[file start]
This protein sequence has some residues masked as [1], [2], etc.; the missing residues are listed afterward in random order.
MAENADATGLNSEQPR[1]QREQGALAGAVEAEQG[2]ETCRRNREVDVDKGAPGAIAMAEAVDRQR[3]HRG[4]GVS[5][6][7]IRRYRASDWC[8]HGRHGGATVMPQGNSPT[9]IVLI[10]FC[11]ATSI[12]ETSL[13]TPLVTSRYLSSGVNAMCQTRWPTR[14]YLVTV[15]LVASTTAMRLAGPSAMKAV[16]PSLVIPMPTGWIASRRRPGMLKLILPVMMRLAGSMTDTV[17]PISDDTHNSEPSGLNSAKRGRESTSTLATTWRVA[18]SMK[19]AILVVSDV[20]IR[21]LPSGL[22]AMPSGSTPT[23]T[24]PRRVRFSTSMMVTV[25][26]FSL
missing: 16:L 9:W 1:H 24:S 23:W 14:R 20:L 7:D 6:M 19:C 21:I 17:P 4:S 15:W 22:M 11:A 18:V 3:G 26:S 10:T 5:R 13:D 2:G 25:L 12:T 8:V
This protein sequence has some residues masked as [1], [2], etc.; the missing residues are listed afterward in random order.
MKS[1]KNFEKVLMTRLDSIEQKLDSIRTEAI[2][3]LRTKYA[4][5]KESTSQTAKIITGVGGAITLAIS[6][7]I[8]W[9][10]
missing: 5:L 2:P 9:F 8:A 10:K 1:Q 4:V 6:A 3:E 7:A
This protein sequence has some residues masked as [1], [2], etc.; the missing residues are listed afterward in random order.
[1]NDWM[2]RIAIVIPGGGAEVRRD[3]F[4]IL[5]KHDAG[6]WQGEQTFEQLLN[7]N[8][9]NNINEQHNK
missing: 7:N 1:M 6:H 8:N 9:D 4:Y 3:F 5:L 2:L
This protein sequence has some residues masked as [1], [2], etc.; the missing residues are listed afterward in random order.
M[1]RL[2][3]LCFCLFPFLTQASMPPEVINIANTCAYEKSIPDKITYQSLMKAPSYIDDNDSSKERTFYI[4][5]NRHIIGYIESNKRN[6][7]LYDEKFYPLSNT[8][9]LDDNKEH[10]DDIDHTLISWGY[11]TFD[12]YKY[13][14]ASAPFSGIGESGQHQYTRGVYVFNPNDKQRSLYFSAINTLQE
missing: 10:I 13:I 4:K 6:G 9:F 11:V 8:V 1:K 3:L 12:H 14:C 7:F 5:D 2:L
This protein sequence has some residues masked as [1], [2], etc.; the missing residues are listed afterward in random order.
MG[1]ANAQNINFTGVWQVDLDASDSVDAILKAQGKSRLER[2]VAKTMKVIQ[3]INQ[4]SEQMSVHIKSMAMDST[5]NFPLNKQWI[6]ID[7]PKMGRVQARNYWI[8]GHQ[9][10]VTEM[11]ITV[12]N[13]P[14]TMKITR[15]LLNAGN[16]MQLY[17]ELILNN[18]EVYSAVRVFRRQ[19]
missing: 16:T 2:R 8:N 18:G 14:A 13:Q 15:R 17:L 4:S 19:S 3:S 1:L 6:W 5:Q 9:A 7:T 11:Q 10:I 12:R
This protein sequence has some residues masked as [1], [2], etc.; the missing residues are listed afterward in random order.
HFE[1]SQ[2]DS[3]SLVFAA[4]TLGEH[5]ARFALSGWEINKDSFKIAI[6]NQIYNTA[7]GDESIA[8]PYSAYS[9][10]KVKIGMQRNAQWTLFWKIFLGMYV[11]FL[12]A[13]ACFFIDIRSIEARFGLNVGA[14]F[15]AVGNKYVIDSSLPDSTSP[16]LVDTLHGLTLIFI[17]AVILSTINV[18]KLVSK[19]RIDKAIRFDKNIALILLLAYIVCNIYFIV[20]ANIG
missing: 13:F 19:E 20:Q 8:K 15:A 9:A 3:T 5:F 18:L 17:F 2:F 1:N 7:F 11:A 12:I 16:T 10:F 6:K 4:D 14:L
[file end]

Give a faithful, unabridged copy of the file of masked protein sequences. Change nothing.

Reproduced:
This protein sequence has some residues masked as [1], [2], etc.; the missing residues are listed afterward in random order.
MAENADATGLNSEQPR[1]QREQGALAGAVEAEQG[2]ETCRRNREVDVDKGAPGAIAMAEAVDRQR[3]HRG[4]GVS[5][6][7]IRRYRASDWC[8]HGRHGGATVMPQGNSPT[9]IVLI[10]FC[11]ATSI[12]ETSL[13]TPLVTSRYLSSGVNAMCQTRWPTR[14]YLVTV[15]LVASTTAMRLAGPSAMKAV[16]PSLVIPMPTGWIASRRRPGMLKLILPVMMRLAGSMTDTV[17]PISDDTHNSEPSGLNSAKRGRESTSTLATTWRVA[18]SMK[19]AILVVSDV[20]IR[21]LPSGL[22]AMPSGSTPT[23]T[24]PRRVRFSTSMMVTV[25][26]FSL
missing: 16:L 9:W 1:H 24:S 23:W 14:R 20:L 7:D 6:M 19:C 21:I 17:P 4:S 15:W 22:M 11:A 18:V 3:G 26:S 10:T 5:R 13:D 2:G 25:L 12:T 8:V
This protein sequence has some residues masked as [1], [2], etc.; the missing residues are listed afterward in random order.
MKS[1]KNFEKVLMTRLDSIEQKLDSIRTEAI[2][3]LRTKYA[4][5]KESTSQTAKIITGVGGAITLAIS[6][7]I[8]W[9][10]
missing: 5:L 2:P 9:F 8:A 10:K 1:Q 4:V 6:A 3:E 7:A
This protein sequence has some residues masked as [1], [2], etc.; the missing residues are listed afterward in random order.
[1]NDWM[2]RIAIVIPGGGAEVRRD[3]F[4]IL[5]KHDAG[6]WQGEQTFEQLLN[7]N[8][9]NNINEQHNK
missing: 7:N 1:M 6:H 8:N 9:D 4:Y 3:F 5:L 2:L
This protein sequence has some residues masked as [1], [2], etc.; the missing residues are listed afterward in random order.
M[1]RL[2][3]LCFCLFPFLTQASMPPEVINIANTCAYEKSIPDKITYQSLMKAPSYIDDNDSSKERTFYI[4][5]NRHIIGYIESNKRN[6][7]LYDEKFYPLSNT[8][9]LDDNKEH[10]DDIDHTLISWGY[11]TFD[12]YKY[13][14]ASAPFSGIGESGQHQYTRGVYVFNPNDKQRSLYFSAINTLQE
missing: 10:I 13:I 4:K 6:G 9:F 11:V 8:V 1:K 3:L 12:H 14:C 7:F 5:D 2:L
This protein sequence has some residues masked as [1], [2], etc.; the missing residues are listed afterward in random order.
MG[1]ANAQNINFTGVWQVDLDASDSVDAILKAQGKSRLER[2]VAKTMKVIQ[3]INQ[4]SEQMSVHIKSMAMDST[5]NFPLNKQWI[6]ID[7]PKMGRVQARNYWI[8]GHQ[9][10]VTEM[11]ITV[12]N[13]P[14]TMKITR[15]LLNAGN[16]MQLY[17]ELILNN[18]EVYSAVRVFRRQ[19]
missing: 16:T 2:R 8:N 18:G 14:A 13:Q 15:R 17:L 4:S 19:S 3:S 1:L 6:W 5:Q 9:A 7:T 11:Q 10:I 12:R
This protein sequence has some residues masked as [1], [2], etc.; the missing residues are listed afterward in random order.
HFE[1]SQ[2]DS[3]SLVFAA[4]TLGEH[5]ARFALSGWEINKDSFKIAI[6]NQIYNTA[7]GDESIA[8]PYSAYS[9][10]KVKIGMQRNAQWTLFWKIFLGMYV[11]FL[12]A[13]ACFFIDIRSIEARFGLNVGA[14]F[15]AVGNKYVIDSSLPDSTSP[16]LVDTLHGLTLIFI[17]AVILSTINV[18]KLVSK[19]RIDKAIRFDKNIALILLLAYIVCNIYFIV[20]ANIG
missing: 13:F 19:E 20:Q 8:K 15:A 9:A 3:T 5:F 18:L 17:F 2:F 1:N 7:F 11:A 12:I 16:T 10:F 6:K 4:D 14:L